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Vaping could ruin your smile, new study warns

The researchers recommend that people who vape should be given much more rigorous care to prevent cavities.

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By Alice Clifford via SWNS

Vaping could ruin your smile as people who vape are more at risk of developing dental cavities, warns a new study.

After inhaling, the sticky and sugary content of vaping liquid sticks to the teeth causing all the damage.

The liquid also changes the microbiome of the mouth, making it more hospitable to decay-causing bacteria.

And vaping appears to encourage decay in areas where it usually doesn’t occur, such as the bottom edges of front teeth.

This year in the UK, 8.6 percent of young people aged between 11 and 18 said they vaped either occasionally or regularly. This is a jump from four per cent in 2021.

The Centers for Disease Control and Prevention (CDC) reported that 9.1 million American adults and two million teenagers use tobacco-based vaping products, meaning there are a lot of vulnerable teeth across the country.

The CDC also reported that 7.6 percent of 11 to 18-year-olds used e-cigarettes in 2021.

Over the last few years, public awareness has increased about the dangers of vaping to systemic health - particularly after the use of vaping devices was tied to lung disease.

Dr. Karina Irusa, assistant professor of comprehensive care at Tufts University School of Dental Medicine and lead author on the study, said: “Some dental research has shown ties between e-cigarette use and increased markers for gum disease, and, separately, damage to the tooth’s enamel, its outer shell.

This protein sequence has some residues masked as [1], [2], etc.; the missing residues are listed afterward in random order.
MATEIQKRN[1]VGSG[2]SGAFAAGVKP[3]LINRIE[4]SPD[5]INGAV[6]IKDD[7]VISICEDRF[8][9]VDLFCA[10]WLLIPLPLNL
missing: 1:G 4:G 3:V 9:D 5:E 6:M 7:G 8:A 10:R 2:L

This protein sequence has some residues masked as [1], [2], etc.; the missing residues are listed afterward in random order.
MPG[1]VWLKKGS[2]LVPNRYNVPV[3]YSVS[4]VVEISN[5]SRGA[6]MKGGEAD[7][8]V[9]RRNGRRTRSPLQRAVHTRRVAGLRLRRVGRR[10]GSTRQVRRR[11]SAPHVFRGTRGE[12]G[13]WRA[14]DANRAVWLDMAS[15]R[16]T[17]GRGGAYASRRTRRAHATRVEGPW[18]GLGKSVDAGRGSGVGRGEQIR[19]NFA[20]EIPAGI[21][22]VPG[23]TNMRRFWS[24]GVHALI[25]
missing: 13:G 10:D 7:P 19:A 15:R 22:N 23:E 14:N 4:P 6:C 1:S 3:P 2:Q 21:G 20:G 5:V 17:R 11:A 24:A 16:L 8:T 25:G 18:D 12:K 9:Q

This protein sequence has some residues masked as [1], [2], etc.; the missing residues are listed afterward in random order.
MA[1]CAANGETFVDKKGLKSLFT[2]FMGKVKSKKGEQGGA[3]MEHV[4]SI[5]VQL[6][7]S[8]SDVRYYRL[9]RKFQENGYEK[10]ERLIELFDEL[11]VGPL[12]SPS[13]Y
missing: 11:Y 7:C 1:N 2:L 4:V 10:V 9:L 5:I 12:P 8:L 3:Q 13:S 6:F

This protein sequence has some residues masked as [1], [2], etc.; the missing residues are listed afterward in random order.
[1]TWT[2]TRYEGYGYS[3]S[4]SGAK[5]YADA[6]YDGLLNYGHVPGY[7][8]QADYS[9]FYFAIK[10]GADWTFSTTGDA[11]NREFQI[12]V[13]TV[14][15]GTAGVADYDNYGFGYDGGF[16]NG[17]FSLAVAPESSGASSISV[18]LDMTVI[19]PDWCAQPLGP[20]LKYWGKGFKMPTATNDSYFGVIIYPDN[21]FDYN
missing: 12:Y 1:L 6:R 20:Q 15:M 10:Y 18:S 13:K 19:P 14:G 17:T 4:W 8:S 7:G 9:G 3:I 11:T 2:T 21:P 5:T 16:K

"But relatively little emphasis has been placed on the intersection between e-cigarette use and oral health, even by dentists.”

The research team analyzed the data from more than 13,000 patients over the age of 16 who were treated at Tufts dental clinics from 2019-2022.

The team found that while the vast majority of patients did not use vapes, there was a significant difference in the risk of cavities between those who used them and the control group.

The data revealed that 79 percent of vaping patients had a high risk of suffering from cavities, while around only 60 per cent of the control group had a similar level of risk.

The vaping patients were not asked whether they used devices that contained nicotine or THC, although nicotine is more common.

The researchers recommend that people who vape should be given much more rigorous care to prevent cavities.

This could include prescription-strength fluoride toothpaste and fluoride rinse, in-office fluoride applications, and check-ups more often than twice a year.

Irusa believes these new findings may be just a hint of the damage vaping causes to the mouth.

“The extent of the effects on dental health, specifically on dental decay, are still relatively unknown. At this point, I’m just trying to raise awareness," she said.

“It’s important to understand this is preliminary data. This is not 100 per cent conclusive, but people do need to be aware of what we’re seeing.”

Irusa and her team now want to take a closer look at how vaping affects the microbiology of saliva to further their research.

“It takes a lot of investment of time and money to manage dental caries (the dental term for cavities), depending on how bad it gets," she said.

“Once you’ve started the habit, even if you get fillings, as long as you continue, you’re still at risk of secondary caries. It takes an aesthetic toll.

“It’s a vicious cycle that will not stop.”

A previous study, published in the journal PLOS one, compared e-cigarettes to gummy sweets and acidic drinks.

It reported: “Certain e-liquid ingredients interact with hard tissues of the oral cavity in such a way that resembles high-sucrose candies and acidic drinks that adversely affect teeth.”

The current study was published in The Journal of the American Dental Association.

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